David Blunkett has tabled a last-minute package of amendments to the Asylum and Immigration Bill currently passing through parliament, including a measure forcing unpaid community work onto rejected asylum seekers who cannot be deported.
At present there are thousands of asylum seekers left in a legal limbo because their claim for asylum has been rejected but they cannot be deported because their home country remains dangerous, unstable or inaccessible. Some of these asylum seekers receive what is known as ‘hard cases’ support which gives an absolute minimum level of subsistence to those in special need. The largest group in this category, at present, is thought to be Iraqi asylum seekers, who cannot be deported to Baghdad because of ongoing security concerns. If the proposal goes ahead, these asylum seekers will be obliged to do ‘community work’ in order to receive support, although the exact nature of this work remains unspecified. Those unwilling to work will be left absolutely destitute.
The Refugee Council and the National Coalition of Anti-Deportation Campaigns (NCADC) have both criticised the proposals. A statement by NCADC said: ‘It does not make sense that the Home Secretary can refuse someone asylum and then refuse to deport them to their country of origin because, in the view of the Home Secretary, it would be unsafe to do so. It makes even less sense that, if the amendment is passed, they will have to do community work to receive food and a roof over their heads.’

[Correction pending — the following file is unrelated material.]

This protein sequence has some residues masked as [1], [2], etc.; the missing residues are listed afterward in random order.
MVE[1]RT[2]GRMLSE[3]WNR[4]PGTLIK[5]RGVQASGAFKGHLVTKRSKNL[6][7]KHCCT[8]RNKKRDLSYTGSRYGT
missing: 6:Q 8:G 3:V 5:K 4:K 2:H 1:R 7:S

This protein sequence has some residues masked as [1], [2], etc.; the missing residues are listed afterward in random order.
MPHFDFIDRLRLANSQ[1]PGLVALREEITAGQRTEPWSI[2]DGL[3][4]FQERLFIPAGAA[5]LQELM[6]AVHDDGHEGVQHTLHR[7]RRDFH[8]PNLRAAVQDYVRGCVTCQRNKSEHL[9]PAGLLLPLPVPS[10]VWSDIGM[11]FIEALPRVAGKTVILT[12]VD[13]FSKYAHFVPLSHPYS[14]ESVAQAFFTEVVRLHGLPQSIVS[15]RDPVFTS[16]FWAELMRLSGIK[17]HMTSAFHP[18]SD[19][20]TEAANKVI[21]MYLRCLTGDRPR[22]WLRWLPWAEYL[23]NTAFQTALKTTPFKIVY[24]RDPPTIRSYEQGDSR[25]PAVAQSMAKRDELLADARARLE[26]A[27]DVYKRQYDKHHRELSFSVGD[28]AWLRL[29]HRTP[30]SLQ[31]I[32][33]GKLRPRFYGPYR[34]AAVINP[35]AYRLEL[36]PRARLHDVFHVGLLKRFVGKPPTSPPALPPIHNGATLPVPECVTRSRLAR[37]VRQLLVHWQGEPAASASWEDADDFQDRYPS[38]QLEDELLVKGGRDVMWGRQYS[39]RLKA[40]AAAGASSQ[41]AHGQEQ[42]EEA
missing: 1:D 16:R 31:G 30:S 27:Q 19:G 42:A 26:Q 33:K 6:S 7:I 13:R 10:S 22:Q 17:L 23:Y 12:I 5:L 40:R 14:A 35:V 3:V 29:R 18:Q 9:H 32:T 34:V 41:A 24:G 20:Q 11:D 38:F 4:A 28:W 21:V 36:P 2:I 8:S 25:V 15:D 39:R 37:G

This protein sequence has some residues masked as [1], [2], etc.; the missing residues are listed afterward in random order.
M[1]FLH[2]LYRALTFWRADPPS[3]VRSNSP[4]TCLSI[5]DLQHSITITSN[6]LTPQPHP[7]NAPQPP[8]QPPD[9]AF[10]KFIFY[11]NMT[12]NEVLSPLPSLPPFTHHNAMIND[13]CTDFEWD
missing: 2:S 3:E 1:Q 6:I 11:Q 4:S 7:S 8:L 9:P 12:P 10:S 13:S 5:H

Also included in the package, announced last night, is a proposal for new restrictions on where asylum seekers, whose refugee claims are recognised as genuine, can settle in Britain. This means that those asylum seekers who have been dispersed away from London and the South-East will not be able to return there to obtain council housing, if they win their asylum case.
It is also proposed to withdraw income support back-payments for asylum seekers who achieve refugee status. At present, following a successful asylum claim, refugees can apply for a back-payment of the 30 per cent difference in income support they would have got if they were not asylum seekers.
Further proposed changes announced yesterday are:
- A measure that will enable appeals against the stripping of British nationality and appeals against deportation proceedings of former citizens to be heard together. This will speed up the process of deporting political Islamicist clerics with British citizenship, such as Abu Hamza, whose conduct is considered ‘seriously prejudicial to the vital interests of the UK’. Under the proposed amendment, the Home Secretary will be able to order that someone’s nationality be removed at the same time as ordering their deportation.
- A requirement that foreign nationals from outside the European Economic Area, who intend to marry a UK citizen, first demonstrate that they entered the UK lawfully and have permission to stay in the UK.
- A proposal to remove appeal rights in non-asylum immigration cases when a person is refused entry to the UK on the grounds that they have failed to meet certain pre-determined mandatory requirements. For example, applications by foreign students who do not have a place at their stated college, as the rules require, will not be able to appeal.
Because these changes have been tabled so late, the relevant parts of the Asylum and Immigration (Treatment of Claimants, etc.) Bill will have to be sent back to Committe stage at the House of Lords for further scrutiny. The Bill has already proceeded through the House of Commons.